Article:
If you want to write a plan that you know may have to change, you use pencil.
If you want to write a plan that may have to change six thousand times, including a few seconds later, you use disappearing ink.
That’s the unique situation that sports leagues around the world find themselves in right now.
How can we get back to playing sports? When can we start? How does it work? If we use cardboard cutouts for fans, is that enough?
Before getting caught up in the who, what, where, when and why, it’s useful for us to stick first to the United States. From there, let’s divide the world of sports into professional and amateur.
Why would it make a difference if the athletes are getting paid or not? Aren’t the risks the same?
The risks may be the same, but the rewards, otherwise known as paychecks and liability contracts, aren’t.
If, say, Major League Baseball can get the teams, players, coaches and staff to agree to hold games, they can write contracts that define exactly how it will work. If someone gets sick, what do we do? Who is legally responsible for someone’s health?
If they all agree to quarantine themselves together and play games and get paid for it, that’s their business.
But when it comes to college students, which is what we are talking about when we talk about amateur sports in this country, it’s an entirely different matter.
The simple thing to understand is that there will be no college football or basketball this fall if there is no college.
Right now, lots of schools are saying there will be no face-to-face college this fall. This biggest group of institutions to announce such an intention is the California State University system. The CSU system has nearly 500,000 students in it, plus approximately 50,000 faculty and staff members.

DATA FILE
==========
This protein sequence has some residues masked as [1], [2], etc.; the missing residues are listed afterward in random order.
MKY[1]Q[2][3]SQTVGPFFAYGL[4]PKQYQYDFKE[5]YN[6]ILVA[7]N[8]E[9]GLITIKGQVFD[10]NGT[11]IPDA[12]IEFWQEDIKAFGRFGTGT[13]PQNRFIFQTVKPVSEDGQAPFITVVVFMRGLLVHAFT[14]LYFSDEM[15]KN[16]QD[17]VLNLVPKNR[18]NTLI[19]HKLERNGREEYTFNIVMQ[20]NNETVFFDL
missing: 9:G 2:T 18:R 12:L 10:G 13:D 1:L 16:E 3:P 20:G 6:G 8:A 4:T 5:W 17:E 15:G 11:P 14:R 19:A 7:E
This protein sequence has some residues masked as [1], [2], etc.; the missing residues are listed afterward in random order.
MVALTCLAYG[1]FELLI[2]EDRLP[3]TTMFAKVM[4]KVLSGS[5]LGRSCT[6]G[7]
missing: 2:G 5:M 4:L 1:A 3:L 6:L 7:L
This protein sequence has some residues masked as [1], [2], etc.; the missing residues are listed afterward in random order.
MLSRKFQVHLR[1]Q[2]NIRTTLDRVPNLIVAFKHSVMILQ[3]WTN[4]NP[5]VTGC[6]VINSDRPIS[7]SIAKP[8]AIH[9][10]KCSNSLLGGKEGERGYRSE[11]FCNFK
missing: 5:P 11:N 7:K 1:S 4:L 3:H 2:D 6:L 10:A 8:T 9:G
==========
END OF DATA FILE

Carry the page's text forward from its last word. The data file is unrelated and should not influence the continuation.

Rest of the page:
If the general college population is not going back to campus in September, there is zero justification for sending athletes back to school just so they can practice and compete against one another while trying not to get each other sick.
There wouldn’t be enough lawyers in the world to file all the lawsuits that would result from student-athletes getting sick because they breathed and sweated all over one another.
Compare college football players with their NFL brethren. NFL players are, as the saying goes, grown-you-know-what men. If they can reach a legal agreement with the NFL that sees them return to the field at the risk of getting sick, so that they can earn a paycheck and the league and the teams can make money, then that is their choice—assuming our federal government doesn’t magically develop a national policy about such things, which it doesn’t seem any too eager to do.
But what about the other colleges that have already come out and said that they will allow students to return in September, such as Baylor University?
It seems unlikely that they will allow sports to continue, even with students back on campus. And even if they do, who will they play? It’s not crazy to envision our country being divided between those who return to some semblance of normalcy and those who remain in a state of quarantine. Hopefully conferences will have a united policy, so that all the teams within the conference have the same policies, even in different states with different virus situations.
Again, expect the return of some professional sports sometime this summer—unless the second wave of the virus is worse than the first—but it will likely be things like soccer and baseball and hockey.
Will the players wear masks? Will the refs? What about older coaches, especially those with underlying health conditions?
These are among the questions that will have to be answered.
The only thing we know with any certainty at this juncture is that things will not look or feel the same for quite some time, be it sports-related or otherwise.